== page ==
5. Battlefields as Heritage at Risk—What Role Does Hobbyist Metal Detecting Play?

5.1 The extent of metal detecting activity on sites of conflict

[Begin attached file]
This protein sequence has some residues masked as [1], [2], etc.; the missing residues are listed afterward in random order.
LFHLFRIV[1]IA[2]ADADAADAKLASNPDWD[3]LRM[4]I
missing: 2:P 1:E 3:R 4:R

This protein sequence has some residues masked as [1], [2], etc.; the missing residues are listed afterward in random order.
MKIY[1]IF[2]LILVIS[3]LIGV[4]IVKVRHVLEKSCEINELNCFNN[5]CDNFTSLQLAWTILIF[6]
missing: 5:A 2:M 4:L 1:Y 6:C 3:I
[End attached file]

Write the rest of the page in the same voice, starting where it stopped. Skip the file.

It is difficult to establish the true extent of hobbyist metal detecting on sites of conflict due to the fact that most detecting activity is conducted on a small scale and will likely leave little trace. We must therefore look to other sources of information such as interviews, anecdotal evidence, the media (including specialist metal detecting magazines and appearances in newspapers), as well as online metal detecting forums, together with data collected from the Portable Antiquities Scheme in England and Wales, Treasure Trove in Scotland and the Historic Environment Record. While it is not the intention of the author to present the full results of this research until analysis is complete, it is necessary to provide a representative sample, a taster, in order to illustrate the degree to which metal detecting activity has occurred on sites of conflict across the UK. One significant, and unexpected, source of data came from the auction website eBay, which became the focus of a two-year monitoring programme initiated by the author in 2007 as part of on-going doctoral research. This programme identified a surprising range of sites of conflict, from battlefields to firing ranges, and a significant volume of related material available for sale.


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